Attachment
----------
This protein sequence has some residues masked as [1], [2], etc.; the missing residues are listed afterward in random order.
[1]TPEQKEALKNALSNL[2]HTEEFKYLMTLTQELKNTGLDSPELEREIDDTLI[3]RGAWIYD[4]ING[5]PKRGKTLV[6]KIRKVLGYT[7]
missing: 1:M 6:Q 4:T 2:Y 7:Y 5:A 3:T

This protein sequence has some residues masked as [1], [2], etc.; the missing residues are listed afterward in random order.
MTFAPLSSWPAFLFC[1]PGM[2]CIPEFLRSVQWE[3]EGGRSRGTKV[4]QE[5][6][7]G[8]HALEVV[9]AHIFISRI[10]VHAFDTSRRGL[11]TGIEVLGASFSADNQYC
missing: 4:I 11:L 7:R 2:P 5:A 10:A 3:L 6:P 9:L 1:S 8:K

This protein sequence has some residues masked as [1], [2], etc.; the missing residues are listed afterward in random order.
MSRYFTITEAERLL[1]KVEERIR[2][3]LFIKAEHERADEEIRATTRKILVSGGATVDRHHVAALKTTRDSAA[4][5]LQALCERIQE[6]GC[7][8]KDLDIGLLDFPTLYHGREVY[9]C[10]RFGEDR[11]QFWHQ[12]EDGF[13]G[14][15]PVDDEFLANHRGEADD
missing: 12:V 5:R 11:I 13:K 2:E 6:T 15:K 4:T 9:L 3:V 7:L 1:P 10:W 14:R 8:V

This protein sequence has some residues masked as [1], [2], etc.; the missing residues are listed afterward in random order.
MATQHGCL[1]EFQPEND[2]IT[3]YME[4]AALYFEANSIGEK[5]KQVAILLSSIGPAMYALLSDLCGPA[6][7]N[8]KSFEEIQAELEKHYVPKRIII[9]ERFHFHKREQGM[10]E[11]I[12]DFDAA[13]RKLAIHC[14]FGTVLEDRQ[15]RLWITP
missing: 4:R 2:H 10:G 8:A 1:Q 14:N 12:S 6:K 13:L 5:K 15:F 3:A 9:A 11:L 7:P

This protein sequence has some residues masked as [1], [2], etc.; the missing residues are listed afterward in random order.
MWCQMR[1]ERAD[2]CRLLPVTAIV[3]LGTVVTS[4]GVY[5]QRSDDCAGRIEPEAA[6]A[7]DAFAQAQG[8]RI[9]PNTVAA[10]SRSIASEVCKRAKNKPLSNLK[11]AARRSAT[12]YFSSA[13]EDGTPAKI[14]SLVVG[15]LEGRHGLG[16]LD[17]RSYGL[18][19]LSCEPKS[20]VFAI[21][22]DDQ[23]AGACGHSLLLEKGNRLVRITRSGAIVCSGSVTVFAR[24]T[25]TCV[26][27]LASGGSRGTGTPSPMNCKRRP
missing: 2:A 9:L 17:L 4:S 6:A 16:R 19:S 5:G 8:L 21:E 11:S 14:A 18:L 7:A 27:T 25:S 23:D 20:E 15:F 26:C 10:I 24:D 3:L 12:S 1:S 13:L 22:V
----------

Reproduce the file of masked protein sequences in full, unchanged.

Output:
This protein sequence has some residues masked as [1], [2], etc.; the missing residues are listed afterward in random order.
[1]TPEQKEALKNALSNL[2]HTEEFKYLMTLTQELKNTGLDSPELEREIDDTLI[3]RGAWIYD[4]ING[5]PKRGKTLV[6]KIRKVLGYT[7]
missing: 1:M 6:Q 4:T 2:Y 7:Y 5:A 3:T

This protein sequence has some residues masked as [1], [2], etc.; the missing residues are listed afterward in random order.
MTFAPLSSWPAFLFC[1]PGM[2]CIPEFLRSVQWE[3]EGGRSRGTKV[4]QE[5][6][7]G[8]HALEVV[9]AHIFISRI[10]VHAFDTSRRGL[11]TGIEVLGASFSADNQYC
missing: 4:I 11:L 7:R 2:P 5:A 10:A 3:L 6:P 9:L 1:S 8:K

This protein sequence has some residues masked as [1], [2], etc.; the missing residues are listed afterward in random order.
MSRYFTITEAERLL[1]KVEERIR[2][3]LFIKAEHERADEEIRATTRKILVSGGATVDRHHVAALKTTRDSAA[4][5]LQALCERIQE[6]GC[7][8]KDLDIGLLDFPTLYHGREVY[9]C[10]RFGEDR[11]QFWHQ[12]EDGF[13]G[14][15]PVDDEFLANHRGEADD
missing: 12:V 5:R 11:I 13:K 2:E 6:T 15:K 4:T 9:L 3:V 7:L 1:P 10:W 14:R 8:V

This protein sequence has some residues masked as [1], [2], etc.; the missing residues are listed afterward in random order.
MATQHGCL[1]EFQPEND[2]IT[3]YME[4]AALYFEANSIGEK[5]KQVAILLSSIGPAMYALLSDLCGPA[6][7]N[8]KSFEEIQAELEKHYVPKRIII[9]ERFHFHKREQGM[10]E[11]I[12]DFDAA[13]RKLAIHC[14]FGTVLEDRQ[15]RLWITP
missing: 4:R 2:H 10:G 8:A 1:Q 14:N 12:S 6:K 13:L 5:K 15:F 3:A 9:A 11:L 7:P

This protein sequence has some residues masked as [1], [2], etc.; the missing residues are listed afterward in random order.
MWCQMR[1]ERAD[2]CRLLPVTAIV[3]LGTVVTS[4]GVY[5]QRSDDCAGRIEPEAA[6]A[7]DAFAQAQG[8]RI[9]PNTVAA[10]SRSIASEVCKRAKNKPLSNLK[11]AARRSAT[12]YFSSA[13]EDGTPAKI[14]SLVVG[15]LEGRHGLG[16]LD[17]RSYGL[18][19]LSCEPKS[20]VFAI[21][22]DDQ[23]AGACGHSLLLEKGNRLVRITRSGAIVCSGSVTVFAR[24]T[25]TCV[26][27]LASGGSRGTGTPSPMNCKRRP
missing: 2:A 9:L 17:L 4:S 6:A 16:R 19:S 5:G 8:L 21:E 11:S 14:A 18:L 7:A 27:T 25:S 23:D 20:E 15:F 26:C 10:I 24:D 3:L 12:S 1:S 13:L 22:V